WASHINGTON — The Securities and Exchange Commission Thursday charged Goldman, Sachs & Co. and one of its former investment bankers with "pay-to-play" violations involving undisclosed campaign contributions to then-Massachusetts state treasurer Timothy P. Cahill while he was a candidate for governor.
The SEC's order against Goldman Sachs says Neil M.M. Morrison was a vice president in the firm's Boston office and solicited underwriting business from the Massachusetts treasurer's office beginning in July 2008. Morrison also was substantially engaged in working on Cahill's political campaigns from November 2008 to October 2010. Morrison at times conducted campaign activities from the Goldman Sachs office during work hours and using the firm's phones and e-mail.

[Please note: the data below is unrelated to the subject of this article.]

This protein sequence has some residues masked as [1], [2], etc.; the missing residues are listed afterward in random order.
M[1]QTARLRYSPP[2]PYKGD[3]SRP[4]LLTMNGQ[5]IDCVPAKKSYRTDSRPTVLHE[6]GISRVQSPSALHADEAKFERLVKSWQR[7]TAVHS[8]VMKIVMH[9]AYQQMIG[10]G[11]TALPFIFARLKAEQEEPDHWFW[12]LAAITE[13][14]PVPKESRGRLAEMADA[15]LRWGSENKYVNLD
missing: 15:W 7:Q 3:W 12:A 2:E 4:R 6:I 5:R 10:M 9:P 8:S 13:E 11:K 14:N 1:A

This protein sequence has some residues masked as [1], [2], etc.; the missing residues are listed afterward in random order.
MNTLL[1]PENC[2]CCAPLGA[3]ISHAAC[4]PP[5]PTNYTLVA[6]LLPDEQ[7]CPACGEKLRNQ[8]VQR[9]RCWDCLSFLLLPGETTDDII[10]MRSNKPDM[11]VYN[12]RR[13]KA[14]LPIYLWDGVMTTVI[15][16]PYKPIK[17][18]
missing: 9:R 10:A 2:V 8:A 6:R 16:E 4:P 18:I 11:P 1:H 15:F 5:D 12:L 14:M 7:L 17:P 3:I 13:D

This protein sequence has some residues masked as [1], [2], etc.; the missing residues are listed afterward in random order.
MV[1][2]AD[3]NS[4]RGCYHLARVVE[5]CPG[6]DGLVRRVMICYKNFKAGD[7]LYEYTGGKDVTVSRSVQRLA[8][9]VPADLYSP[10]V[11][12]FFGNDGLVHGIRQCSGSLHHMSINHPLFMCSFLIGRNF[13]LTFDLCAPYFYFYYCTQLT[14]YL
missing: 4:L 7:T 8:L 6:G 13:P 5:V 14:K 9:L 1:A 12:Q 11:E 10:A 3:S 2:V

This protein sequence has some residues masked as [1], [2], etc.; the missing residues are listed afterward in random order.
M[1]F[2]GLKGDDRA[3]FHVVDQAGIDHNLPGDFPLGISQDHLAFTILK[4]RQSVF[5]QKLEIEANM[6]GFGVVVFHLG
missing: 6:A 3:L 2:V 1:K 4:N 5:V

Morrison's use of Goldman Sachs work time and resources for campaign activities constituted valuable in-kind campaign contributions to Cahill that were attributable to Goldman Sachs and disqualified the firm from engaging in municipal underwriting business with certain Massachusetts municipal issuers for two years after the contributions. Nevertheless, Goldman Sachs subsequently participated in 30 prohibited underwritings with Massachusetts issuers and earned more than $7.5 million in underwriting fees.
While the SEC's case against Morrison continues, Goldman Sachs agreed to settle the charges by paying $7,558,942 in disgorgement, $670,033 in prejudgment interest, and a $3.75 million penalty, which is the largest ever imposed by the SEC for Municipal Securities Rulemaking Board (MSRB) pay-to-play violations. The SEC coordinated this enforcement action with a related action filed by the Massachusetts Attorney General against Goldman Sachs.
"The pay-to-play rules are clear: municipal finance professionals that use their firm's resources to campaign on behalf of political candidates compromise themselves and the firms that employ them," said Robert Khuzami, Director of the SEC's Division of Enforcement.